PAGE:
ERROR TO THE SUPREME JUDICIAL COURT OF THE STATE OF MASSACHUSETTS
White, McKenna, Holmes, Day, Van Devanter, Pitney, McReynolds, Brandeis, Clarke
MR. JUSTICE HOLMES delivered the opinion of the court.
Four cases were argued together in this Court. The first two were suits in the Supreme Judicial Court of Massachusetts, one a statutory petition by the telegraph companies to have an order of the Public Service Commission annulled, the other a bill by the Commission to have the same order enforced. The cases were consolidated and reserved on the pleadings for determination by the full Court, which decreed that the petition of the plaintiffs in error should be dismissed and the order of
the Commission obeyed. 224 Massachusetts, 365. The order recited that the Gold and Stock Telegraph Company by the Western Union Telegraph Company lessee and the United Telegram Company had without just cause refused to supply to Calvin H. Foster the continuous quotations of the New York Stock Exchange by means of ticker service then supplied to others, declared the refusal an unlawful discrimination and required the two companies to remove the discrimination forthwith.
The material facts may be abridged as follows: The New York Stock Exchange, having a monopoly of the information collected by it on the floor of the Exchange concerning the prices quoted in transactions there, made contracts with the plaintiffs in error of the same general character as those before the Court in Board of Trade v. Christie Grain & Stock Co., 198 U.S. 236, 246, and Hunt v. New York Cotton Exchange, 205 U.S. 322. By these contracts for specified lump sums the Exchange agreed to furnish to the Telegraph Companies simultaneously full and continuous quotations of prices made in transactions upon the Exchange. The Telegraph Companies "may" in their turn furnish quotations to their "patrons" at intervals of more than fifteen minutes subject to discontinuance upon objection of the Exchange, and may furnish continuous service by ticker to subscribers, provided the latter sign applications in duplicate, one of which is to go to the Exchange, the application not to be effectual until the subscriber is approved by the Exchange, agreeing that the Telegraph Company may discontinue the service "whenever directed so to do by said New York Stock Exchange." The application recognizes that the quotations are furnished under contract with the Exchange and agrees not to furnish the quotations to branch offices or correspondents unless first approved by the Exchange and also signing agreements, one of which is to be delivered to the Exchange. The contract states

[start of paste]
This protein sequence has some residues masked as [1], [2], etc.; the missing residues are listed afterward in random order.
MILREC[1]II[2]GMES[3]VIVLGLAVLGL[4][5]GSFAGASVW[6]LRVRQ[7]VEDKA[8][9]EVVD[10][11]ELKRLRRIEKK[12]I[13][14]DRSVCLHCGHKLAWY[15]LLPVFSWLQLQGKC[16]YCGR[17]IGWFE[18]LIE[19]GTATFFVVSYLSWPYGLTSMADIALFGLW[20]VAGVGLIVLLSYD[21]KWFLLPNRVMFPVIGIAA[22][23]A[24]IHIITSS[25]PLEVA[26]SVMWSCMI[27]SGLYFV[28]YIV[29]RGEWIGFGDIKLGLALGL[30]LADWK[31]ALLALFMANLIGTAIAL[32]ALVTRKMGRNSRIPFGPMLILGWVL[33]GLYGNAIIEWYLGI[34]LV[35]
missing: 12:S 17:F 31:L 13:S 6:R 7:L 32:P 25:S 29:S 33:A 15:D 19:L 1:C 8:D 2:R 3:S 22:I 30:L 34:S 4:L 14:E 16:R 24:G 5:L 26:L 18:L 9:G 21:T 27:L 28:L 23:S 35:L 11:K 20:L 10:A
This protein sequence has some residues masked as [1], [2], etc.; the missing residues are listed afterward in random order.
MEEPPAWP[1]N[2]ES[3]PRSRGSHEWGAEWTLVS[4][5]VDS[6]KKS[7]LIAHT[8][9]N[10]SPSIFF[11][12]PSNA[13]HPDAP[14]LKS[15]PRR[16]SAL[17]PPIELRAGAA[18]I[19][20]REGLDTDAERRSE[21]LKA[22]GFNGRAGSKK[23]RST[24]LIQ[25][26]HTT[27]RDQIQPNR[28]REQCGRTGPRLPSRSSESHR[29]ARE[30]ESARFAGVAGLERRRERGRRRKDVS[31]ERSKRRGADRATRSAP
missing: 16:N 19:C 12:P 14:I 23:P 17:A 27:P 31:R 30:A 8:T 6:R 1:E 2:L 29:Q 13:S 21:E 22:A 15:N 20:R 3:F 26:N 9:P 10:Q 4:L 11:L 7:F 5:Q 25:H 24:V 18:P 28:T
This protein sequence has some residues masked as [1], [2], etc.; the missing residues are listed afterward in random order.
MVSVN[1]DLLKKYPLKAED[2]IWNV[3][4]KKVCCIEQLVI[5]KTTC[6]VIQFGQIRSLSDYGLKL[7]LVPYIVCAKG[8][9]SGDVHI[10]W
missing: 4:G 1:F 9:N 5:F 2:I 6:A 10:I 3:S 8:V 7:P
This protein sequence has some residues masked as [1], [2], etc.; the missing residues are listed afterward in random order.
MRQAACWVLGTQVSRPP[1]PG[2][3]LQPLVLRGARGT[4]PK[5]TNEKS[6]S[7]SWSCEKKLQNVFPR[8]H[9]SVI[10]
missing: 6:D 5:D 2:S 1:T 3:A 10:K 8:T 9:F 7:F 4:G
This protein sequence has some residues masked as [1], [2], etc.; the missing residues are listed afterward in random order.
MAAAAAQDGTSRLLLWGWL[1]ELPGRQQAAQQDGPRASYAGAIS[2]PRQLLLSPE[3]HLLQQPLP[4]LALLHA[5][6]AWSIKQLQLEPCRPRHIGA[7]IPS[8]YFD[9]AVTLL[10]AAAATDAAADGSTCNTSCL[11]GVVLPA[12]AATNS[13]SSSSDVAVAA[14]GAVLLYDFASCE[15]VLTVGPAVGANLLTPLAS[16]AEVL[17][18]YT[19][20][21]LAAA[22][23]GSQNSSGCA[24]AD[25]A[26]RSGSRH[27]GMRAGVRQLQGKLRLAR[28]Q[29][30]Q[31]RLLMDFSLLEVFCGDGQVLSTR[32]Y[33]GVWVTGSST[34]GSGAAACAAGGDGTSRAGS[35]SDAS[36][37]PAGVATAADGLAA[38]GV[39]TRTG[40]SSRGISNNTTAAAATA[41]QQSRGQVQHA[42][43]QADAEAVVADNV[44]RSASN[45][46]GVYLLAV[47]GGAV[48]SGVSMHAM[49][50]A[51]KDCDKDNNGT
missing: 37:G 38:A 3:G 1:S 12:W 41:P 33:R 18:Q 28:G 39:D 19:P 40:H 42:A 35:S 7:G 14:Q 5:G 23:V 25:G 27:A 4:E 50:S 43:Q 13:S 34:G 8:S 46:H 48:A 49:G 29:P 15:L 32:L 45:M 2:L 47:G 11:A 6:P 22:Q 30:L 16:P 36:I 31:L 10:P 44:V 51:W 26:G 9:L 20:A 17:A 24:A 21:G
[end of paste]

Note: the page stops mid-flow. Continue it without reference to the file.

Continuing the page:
that the intent of the Exchange in reserving the right to disapprove, etc., is only to prevent improper and unlawful use of the facts.
The Gold and Stock Telegraph Company's business is carried on by the Western Union Telegraph Company in the name of the former. The quotations are furnished to the latter in New York, telegraphed by it to the office of the Gold and Stock Company in Boston, translated from the Morse code into English, and thence transmitted by an operator to the tickers in the offices of the brokers who have subscribed and have been approved. The United Telegram Company, a New Jersey corporation, receives quotations for Boston alone, where is its principal office outside of New Jersey. They are furnished by the Exchange in New York, telegraphed to the Boston office over a wire of the Postal Telegraph Cable Company, and thence transmitted as in the other case. On these facts the plaintiffs in error say that the order is an unwarranted interference with commerce among the States and takes property without due process of law, setting up the Constitution of the United States.
We shall not discuss the bearing of the Fourtheenth Amendment nor yet how far an order simply to remove a discrimination could be effectual when, if Mr. Foster were let in on the same terms as those now accepted as subscribers, he would agree that the Telegraph Company might discontinue its service without notice whenever directed so to do by the New York Stock Exchange. It is enough that in our opinion the transmission of the quotations did not lose its character of interstate commerce until it was completed in the brokers' offices and that the interference with it was of a kind not permitted to the States. The supposed analogy that has prevailed is that of a receiver of a package breaking bulk and selling at will in retail trade. But it appears to us misleading. We also think it unimportant that the contracts between the Exchange
and the Telegraph Companies emphasize the element of quasi-sale for a lump sum and leave it to the interest of the Telegraph Companies to find subscribers. Neither that nor the intervention of an operator, or of another company, are in the least degree conclusive. Unlike the case of breaking bulk for subsequently determined retail sales, in these the ultimate recipients are determined before the message starts and have been accepted as the contemplated recipients by the Exchange. It does not matter if they have no contract with the Exchange, directly. It does not matter that if the Telegraph Companies did not deliver to any given one the Exchange could not complain. If the normal, contemplated and followed course ...